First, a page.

ANIMALS FOR SHOW AND . PLEASURE IN ANCIENT' ROME .
By George Jennison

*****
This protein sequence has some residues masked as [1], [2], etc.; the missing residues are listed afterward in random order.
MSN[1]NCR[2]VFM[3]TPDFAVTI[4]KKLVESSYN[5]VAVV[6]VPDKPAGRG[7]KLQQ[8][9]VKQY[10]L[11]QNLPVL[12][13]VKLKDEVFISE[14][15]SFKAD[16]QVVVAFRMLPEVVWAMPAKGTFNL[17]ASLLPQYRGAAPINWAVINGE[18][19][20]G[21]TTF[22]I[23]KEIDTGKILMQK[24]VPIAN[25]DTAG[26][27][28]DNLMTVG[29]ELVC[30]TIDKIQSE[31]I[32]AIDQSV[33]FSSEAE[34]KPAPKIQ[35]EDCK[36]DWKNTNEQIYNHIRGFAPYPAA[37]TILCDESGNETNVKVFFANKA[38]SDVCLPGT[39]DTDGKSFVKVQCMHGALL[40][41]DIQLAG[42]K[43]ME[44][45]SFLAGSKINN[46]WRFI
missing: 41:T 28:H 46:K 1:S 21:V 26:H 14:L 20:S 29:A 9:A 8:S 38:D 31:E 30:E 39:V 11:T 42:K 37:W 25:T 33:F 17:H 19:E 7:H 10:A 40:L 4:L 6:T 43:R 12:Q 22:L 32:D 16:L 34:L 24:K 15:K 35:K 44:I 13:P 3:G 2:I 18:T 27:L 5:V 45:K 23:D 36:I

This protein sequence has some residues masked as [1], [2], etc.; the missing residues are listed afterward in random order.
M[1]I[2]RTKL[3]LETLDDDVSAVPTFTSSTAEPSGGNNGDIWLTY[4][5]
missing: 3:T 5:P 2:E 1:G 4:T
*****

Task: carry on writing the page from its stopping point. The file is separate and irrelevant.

As a classical scholar who long had the direction of the Belle Vue zoological gardens at Manchester, Mr. Jennison was fully qualified to write on the animals of the ancient world, and his excellent book at once becorftes the standard authority (Manchester Uni- versity Press' ][2s. 6d.). He points out that the Ptolemies of Egypt, bor.-- rowing from the East, set the -fashion for collecting and displaying exotic animals which Imperial Rome was later to follow. He describes typical animal shows under the early and late Empire; and explains how the beasts were caught, transported and used. Augustus boasted that 3,500 African animals were killed in his 26 circus displays, and the slaughter under later Emperors was even more horrifying. Yet,. as Mr. Jennison points out in three fascinating Chapters on the amateurs' menageries, the Romans could also lavish much kindness on their pets. He says that Lesbia's passer, as one has often suspected; was not a sparrow but bullfinch. Cats were nor common in Republican Rome, partly because Egypt forbade the export of the sacred animal, but pet-monkeys were plentiful. The book will interest every animal lover, and it is exceptionally well illustrated. '